NASA Needs $20 Billion in Additional Funding to Reach Moon by 2024

 

Moon-Feature

NASA has been talking about going back to the moon for a long time, but plans have been accelerated in the last few years. Under the current administration, NASA has been told to push up its timeline and get a crewed mission to the moon by 2024 instead of 2028. That’s just five years away, and the agency now says it will need at least $20 billion in additional funding to make it happen.

NASA currently gets about $20 billion annually. NASA administrator Jim Bridenstine estimates that getting to the moon within five years calls for $20-30 billion in additional funding. That works out to another five or six billion dollars in NASA’s annual budget. Adding 25-30 percent to NASA’s budget is far from a sure thing.

NASA will have to go through Congress to get that money, and that money has to come from somewhere. So far, NASA has asked for $1.6 billion in additional funding. The administration is reportedly looking to take that money from the Pell Grants program, which helps low-income students afford college. Needless to say, there’s opposition to that plan.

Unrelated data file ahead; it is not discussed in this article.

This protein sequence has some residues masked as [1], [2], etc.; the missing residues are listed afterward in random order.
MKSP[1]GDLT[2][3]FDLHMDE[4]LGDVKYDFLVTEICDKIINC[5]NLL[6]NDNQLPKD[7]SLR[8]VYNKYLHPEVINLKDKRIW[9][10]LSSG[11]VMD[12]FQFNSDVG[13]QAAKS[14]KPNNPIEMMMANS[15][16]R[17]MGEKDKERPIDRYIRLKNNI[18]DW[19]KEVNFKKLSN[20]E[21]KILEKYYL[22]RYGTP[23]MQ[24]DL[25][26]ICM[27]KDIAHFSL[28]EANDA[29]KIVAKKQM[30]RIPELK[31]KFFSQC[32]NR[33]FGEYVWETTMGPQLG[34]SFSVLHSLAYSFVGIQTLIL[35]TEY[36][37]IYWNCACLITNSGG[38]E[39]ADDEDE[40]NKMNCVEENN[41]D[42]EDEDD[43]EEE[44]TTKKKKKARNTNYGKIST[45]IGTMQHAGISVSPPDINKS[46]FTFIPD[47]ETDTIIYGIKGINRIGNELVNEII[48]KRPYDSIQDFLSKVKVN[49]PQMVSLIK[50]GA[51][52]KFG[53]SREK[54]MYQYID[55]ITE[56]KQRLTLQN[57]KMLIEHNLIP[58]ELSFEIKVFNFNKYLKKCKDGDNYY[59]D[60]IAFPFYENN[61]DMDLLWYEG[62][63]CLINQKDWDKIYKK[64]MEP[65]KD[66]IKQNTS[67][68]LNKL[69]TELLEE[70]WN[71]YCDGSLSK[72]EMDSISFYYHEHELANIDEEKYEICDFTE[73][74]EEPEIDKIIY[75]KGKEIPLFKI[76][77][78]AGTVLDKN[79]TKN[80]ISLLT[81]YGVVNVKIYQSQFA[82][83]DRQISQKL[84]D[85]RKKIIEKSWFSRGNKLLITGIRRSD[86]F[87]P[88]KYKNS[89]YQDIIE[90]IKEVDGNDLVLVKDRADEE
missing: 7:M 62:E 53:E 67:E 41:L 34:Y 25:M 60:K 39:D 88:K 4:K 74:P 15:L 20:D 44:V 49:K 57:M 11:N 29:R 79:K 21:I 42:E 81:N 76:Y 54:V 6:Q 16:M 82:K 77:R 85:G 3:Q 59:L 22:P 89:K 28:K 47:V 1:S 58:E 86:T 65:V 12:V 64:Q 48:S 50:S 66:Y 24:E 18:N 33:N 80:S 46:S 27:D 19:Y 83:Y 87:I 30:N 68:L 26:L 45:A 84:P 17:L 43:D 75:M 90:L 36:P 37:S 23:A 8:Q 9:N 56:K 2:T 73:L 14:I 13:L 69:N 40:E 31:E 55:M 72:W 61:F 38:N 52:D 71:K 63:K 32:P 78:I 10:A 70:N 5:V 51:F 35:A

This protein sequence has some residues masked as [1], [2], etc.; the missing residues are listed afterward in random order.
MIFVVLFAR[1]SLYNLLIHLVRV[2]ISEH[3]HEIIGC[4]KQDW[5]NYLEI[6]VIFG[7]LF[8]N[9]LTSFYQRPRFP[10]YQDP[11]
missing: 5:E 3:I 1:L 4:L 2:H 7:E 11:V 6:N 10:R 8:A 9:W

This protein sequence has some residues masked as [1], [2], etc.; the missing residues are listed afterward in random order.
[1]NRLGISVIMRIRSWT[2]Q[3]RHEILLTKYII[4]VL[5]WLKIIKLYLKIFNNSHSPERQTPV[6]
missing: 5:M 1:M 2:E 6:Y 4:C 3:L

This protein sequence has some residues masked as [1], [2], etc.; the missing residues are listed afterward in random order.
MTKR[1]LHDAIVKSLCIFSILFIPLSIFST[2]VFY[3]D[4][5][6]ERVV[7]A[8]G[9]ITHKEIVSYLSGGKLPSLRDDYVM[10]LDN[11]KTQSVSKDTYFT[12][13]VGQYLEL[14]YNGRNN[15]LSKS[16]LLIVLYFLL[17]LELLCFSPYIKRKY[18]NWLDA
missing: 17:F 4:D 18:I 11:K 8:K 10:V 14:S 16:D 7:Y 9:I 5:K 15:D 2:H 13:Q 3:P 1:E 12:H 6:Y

The new moon landing program (dubbed Artemis) will make use of launch vehicles and technologies that are either languishing in extended development or simply don’t exist yet. The Space Launch System (SLS) should have cost about $9.7 billion with operations beginning in 2017. Currently, NASA hopes to fly the first test missions next year after spending more than $12 billion. The Orion spacecraft that will carry crew to and from the moon has also been slow to develop, but it’s running ahead of the SLS that is supposed to carry it. NASA may end up using commercial rockets for the upcoming Orion test.

NASA is also in the very early stages of planning the Gateway station, which will remain in orbit of the moon and provide transport to and from the lunar surface. NASA has just ordered the first module for the station, a Maxar-built power and propulsion element.

Another wrinkle in the funding battle is President Trump’s recent Twitter tirade downplaying the importance of returning to the moon. In the tweet, Trump said NASA “should be focused on the much bigger things” like going to Mars. Bridenstine stresses that getting a sustainable human presence on and around the moon is a necessary stepping stone to a Mars mission.

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